The Drought Management Database collects and provides examples of how different U.S. regions and sectors are responding to and mitigating drought. This online database can be useful for various levels of government looking to engage in drought preparedness and response planning, as well as for sectoral decision makers looking to undertake similar planning efforts, as it provides real-world examples and lessons learned.
The Drought Impact Reporter is an online database that maps recorded drought impacts in the United States. The Drought Impact Reporter defines a drought impact as “an observable loss or change that occurred at a specific place or time because of drought.” The reporter maps the number of drought-related impacts down to the county level, and provides critical information detailing type, location, and extent of drought impact, along with relevant source information.
The Creating Resilient Water Utilities (formerly the Climate Ready Water Utilities [CRWU]) Toolbox is an online compendium of climate-related information useful for water sector practitioners. Resources are categorized into one of the following groups: publications and reports; case studies; workshops; and adaptation strategies. Users can also browse region-specific resources through an interactive map, or query specific resources according to different types of water resources, climate change impacts, and/or responses.
Individuals, businesses, and communities of all sizes can use the Climate Explorer to understand how climate conditions in their location may change over coming decades. This information—derived from global climate models—can help them make decisions and build resilience to extreme events.
Built to accompany the U.S. Climate Resilience Toolkit, the Climate Explorer offers customizable graphs and maps of observed and projected temperature, precipitation, and related climate variables for every county in the contiguous United States.
C-CAP Land Cover Atlas is an online data viewer that allows users to observe changes in regional land cover over a selected range of time between 1996 and 2011. The Atlas summarizes general trends (e.g., changes in forest cover, change in developed land), and lets users focus on specific changes they are interested in (e.g., changes in estuarine areas and marshlands). Users can also create summary reports and data tables that can be used to aid decision-making processes.
BASINS was developed by the EPA to integrate environmental data, analysis tools, and watershed and water quality models to help inform watershed management and total maximum daily load (TMDL) development efforts. BASINS is a desktop application that utilizes GIS capabilities to compare how land use change and various management practices affect water quality. Through BASINS, users can access national and local data related to watersheds, and can apply assessment and planning tools and run nonpoint loading and water quality models.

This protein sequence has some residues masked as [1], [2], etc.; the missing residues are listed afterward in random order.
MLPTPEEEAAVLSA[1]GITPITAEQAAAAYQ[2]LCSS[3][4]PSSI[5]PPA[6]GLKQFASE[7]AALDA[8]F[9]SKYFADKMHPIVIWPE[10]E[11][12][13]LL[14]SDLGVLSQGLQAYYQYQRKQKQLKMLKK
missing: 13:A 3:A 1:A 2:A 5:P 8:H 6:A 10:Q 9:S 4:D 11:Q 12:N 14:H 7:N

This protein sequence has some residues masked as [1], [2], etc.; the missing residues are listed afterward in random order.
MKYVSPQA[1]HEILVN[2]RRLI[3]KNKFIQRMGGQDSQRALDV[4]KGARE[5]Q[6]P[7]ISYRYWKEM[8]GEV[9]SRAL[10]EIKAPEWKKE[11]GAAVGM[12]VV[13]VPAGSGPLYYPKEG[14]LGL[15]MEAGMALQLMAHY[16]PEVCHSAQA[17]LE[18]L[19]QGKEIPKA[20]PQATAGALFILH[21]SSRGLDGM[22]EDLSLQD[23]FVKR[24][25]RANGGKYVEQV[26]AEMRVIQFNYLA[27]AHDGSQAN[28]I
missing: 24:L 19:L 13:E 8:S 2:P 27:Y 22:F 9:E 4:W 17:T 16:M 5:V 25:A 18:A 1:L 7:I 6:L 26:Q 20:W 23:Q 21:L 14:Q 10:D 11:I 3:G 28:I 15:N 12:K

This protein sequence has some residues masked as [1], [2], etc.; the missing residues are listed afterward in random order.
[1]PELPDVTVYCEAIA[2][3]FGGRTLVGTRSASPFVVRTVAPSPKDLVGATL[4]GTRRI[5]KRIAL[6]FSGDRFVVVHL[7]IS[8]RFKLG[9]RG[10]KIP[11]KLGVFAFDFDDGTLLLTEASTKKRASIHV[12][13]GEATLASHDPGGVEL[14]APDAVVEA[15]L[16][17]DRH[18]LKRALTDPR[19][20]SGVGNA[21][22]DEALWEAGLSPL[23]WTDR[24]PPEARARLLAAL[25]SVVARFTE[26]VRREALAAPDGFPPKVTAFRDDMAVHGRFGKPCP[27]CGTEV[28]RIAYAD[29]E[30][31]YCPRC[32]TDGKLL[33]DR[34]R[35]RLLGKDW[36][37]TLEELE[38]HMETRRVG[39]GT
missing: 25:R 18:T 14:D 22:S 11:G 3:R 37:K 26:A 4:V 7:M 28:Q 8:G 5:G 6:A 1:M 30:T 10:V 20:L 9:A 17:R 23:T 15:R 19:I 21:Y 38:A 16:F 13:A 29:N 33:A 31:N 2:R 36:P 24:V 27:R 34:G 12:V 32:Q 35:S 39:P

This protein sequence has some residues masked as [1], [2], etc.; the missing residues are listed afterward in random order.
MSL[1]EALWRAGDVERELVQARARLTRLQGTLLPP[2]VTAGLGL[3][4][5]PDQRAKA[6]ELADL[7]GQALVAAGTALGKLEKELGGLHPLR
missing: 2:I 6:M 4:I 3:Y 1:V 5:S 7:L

The Advanced Hydrologic Prediction Service (AHPS) provides a variety of forecasts from the National Weather Service regarding potential magnitude and uncertainty of flood and drought events. The AHPS offers hydrologic forecasts for close to 4,000 locations throughout the United States, and forecasts can be produced from hours to months in advance. The tool mainly draws upon data from the USGS National Streamflow Information Program (https://water.usgs.gov/nsip), a national network of stream gauges.
This report provides an assessment of the effects of climate change on U.S. agriculture, land resources, water resources, and biodiversity. It is one of a series of 21 Synthesis and Assessment Products (SAP) that are being produced under the auspices of the U.S. Climate Change Science Program (CCSP).
Version 2.0 of the BRG has been updated to include a new chapter on Urban Beavers authored by Greg Lewallen.
The need for municipalities, corporations, organizations, and government agencies to build community resilience and adapt to extreme weather and climate is now strikingly evident. Ongoing events continuously reinforce this urgency and compel leading communities to proactively plan and act. In response to this ever increasing need and urgency, the Community Resilience Building Workshop was created.